Scene classification

Scene classification

This is an assignment from CMU 16720-A. In this assignment, I’m going to use Bag of Words to implement a scene classifier. I’m given a subset of the SUN Image database which consists of eight scene categories. Based on this dataset, I will build a visual words dictionary first, and then use those visual words to translate all images in that dataset. Next, I’ll get the histograms of the word number of every image. Then, I’ll map those histograms to a higher dimension space and use that space to do the classification.

Build Visual Words Dictionary

First, we are given four groups of filters generated by createFilterBank function. The first groups are the Gaussian filters, which have five different scales. The second group is the Laplacian filters. The third and fourth group are the derivatives of the first group with respect to the x-direction and y-direction.

If we apply those filters to the image, we can see something like below.

We can see that the Gaussian filter smooths the difference between pixel neighbors. The Laplacian filter extracts the edges. The x and y derivate Gaussian filters extract the vertical edges and horizontal edges respectively.

Because we have 20 filters, we will generate 20 new images for each image. After generating those new images, we are going to collect features from them. To collect features, we first determine which pixel location we are going to use, and then we collect pixel values from that 20 new images on the same location. For example, if we want to get the feature on (5,33), we will collect the pixel values on (5,33) from that 20 images. As a result, for one feature, the dimension will be 20×1.

How do we decide the feature locations? The first one is random pixels locations. We are given the number of features () we need, and then we randomly generate coordinates. The next one is Harris corner detection algorithm. Here, we implement this algorithm by using below covariance matrix.

Then, we compute the R and select the \alpha biggest points.

Below is the demo of Harris corner.

Once we get all the features from images, we can start building our dictionary. Here, the is 50, so we extract 50 features from each image. Since we have 1331 images for those 8 categories, we will have 1331*50 = 66550 features. Now, we use kmeans algorithm to cluster these 66550 points into 100 groups. So, right now we have 100 words in our visual words dictionary.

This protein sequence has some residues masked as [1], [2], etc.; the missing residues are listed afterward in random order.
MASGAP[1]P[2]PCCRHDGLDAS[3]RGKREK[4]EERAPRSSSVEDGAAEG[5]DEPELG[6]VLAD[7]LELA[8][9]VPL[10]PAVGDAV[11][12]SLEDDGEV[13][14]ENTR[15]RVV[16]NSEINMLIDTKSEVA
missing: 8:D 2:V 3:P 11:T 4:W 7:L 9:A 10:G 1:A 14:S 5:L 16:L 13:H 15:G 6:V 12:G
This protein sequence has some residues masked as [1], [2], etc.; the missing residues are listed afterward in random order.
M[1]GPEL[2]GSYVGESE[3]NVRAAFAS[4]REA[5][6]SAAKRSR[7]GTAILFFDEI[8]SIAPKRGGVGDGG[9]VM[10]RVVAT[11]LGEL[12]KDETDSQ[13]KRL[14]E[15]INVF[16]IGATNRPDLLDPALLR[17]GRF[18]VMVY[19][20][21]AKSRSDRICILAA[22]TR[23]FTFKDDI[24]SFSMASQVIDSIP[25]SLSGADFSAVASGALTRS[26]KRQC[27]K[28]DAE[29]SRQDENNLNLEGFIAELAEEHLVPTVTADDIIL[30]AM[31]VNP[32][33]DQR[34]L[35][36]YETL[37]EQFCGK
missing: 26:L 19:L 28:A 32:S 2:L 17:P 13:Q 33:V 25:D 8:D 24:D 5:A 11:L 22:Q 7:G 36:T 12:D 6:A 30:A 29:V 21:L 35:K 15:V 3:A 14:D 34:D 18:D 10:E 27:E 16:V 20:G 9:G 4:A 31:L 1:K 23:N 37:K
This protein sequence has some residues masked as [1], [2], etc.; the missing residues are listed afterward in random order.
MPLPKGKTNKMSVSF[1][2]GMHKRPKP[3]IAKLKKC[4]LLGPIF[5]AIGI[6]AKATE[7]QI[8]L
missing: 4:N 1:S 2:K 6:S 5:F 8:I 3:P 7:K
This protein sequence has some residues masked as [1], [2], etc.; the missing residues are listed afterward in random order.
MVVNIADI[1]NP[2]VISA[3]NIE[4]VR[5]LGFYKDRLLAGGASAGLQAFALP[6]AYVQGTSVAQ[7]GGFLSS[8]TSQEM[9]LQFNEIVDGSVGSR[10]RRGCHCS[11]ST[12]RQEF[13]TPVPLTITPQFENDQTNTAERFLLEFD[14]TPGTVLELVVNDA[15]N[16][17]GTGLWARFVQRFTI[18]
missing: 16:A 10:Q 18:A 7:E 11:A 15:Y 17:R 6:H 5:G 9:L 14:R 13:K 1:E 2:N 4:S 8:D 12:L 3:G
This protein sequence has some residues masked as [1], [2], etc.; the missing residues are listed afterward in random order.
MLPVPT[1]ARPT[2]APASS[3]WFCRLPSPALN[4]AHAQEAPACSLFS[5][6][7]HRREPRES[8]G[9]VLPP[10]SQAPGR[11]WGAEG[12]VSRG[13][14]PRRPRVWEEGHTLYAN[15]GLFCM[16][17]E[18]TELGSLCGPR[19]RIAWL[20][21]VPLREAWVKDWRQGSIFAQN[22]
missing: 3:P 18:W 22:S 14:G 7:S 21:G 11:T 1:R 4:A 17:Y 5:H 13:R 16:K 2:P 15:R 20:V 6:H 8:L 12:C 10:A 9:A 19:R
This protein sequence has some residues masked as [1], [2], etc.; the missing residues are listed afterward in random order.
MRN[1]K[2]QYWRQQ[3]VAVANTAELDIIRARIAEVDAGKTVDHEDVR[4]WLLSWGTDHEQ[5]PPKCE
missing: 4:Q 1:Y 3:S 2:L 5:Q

Bag of Words

In this part, we first translate every pixel of one image by using our 100 visual words. Then, we use the number of each word (histogram) in an image to do the classification.

To translate, we need to go through previous getting features process again. However, instead of getting points, we get features from all of the points. Then, we use pdist2 to measure the Euclidean distance between the point A and our 100 words. We’ll say the point A is word X if the distance between feature A and X is the smallest. Below are the visualization results of the translation.

Now, for each image, we are going to compute the histogram of the word number from those 100 words. For example, for image1 we might have 259 word 1, 324 word 2, …, and so on. Since we only have 100 words, we can treat this histogram as a 100×1 vector. After we compute all the histograms of 1331 images, we now have 1331 100×1 vectors with labels.

Finally, for each test image, we find the nearest neighbor in the 100-degree space and look up its label and say “oh! they are the same category”. Now, we already built a scene classifier for images.

The accuracy of this scene classifier is around 50%, which is better than a random guess, but still not very good. One thing to be noticed is that the accuracy difference between random points selection and Harris corner algorithm is not very big. I think this is because when using Harris corner algorithm, our features are mostly from corners in the images. This will decrease the diversity of our features and thus the dictionary we built is more specific for corners. However, when we do the Bag of Words, we don’t just look at the corners, we want to translate all pixels in the images. This might make the translation less accurate.

Another thing to be noticed is that if we use chi2 for measuring distance when doing Bag of Words, the result will be better. I think this is because chi2 takes the word frequency into account. The more the word appears in these two images, the less important this difference should be because this word might be a common word and we can’t use its difference to tell anything. This is just like if A article has 75 “the”, and B article has “56” the, we can’t tell if they are similar or not. But if they both have more than 100 times “baseball”, we might guess they are in the same category.

Extra credit

Instead of the nearest neighbors, I also try to use SVM. The accuracy is slightly better than before. I try to use Inverse Document Frequency when computing the histogram, and the result is also only slightly better.

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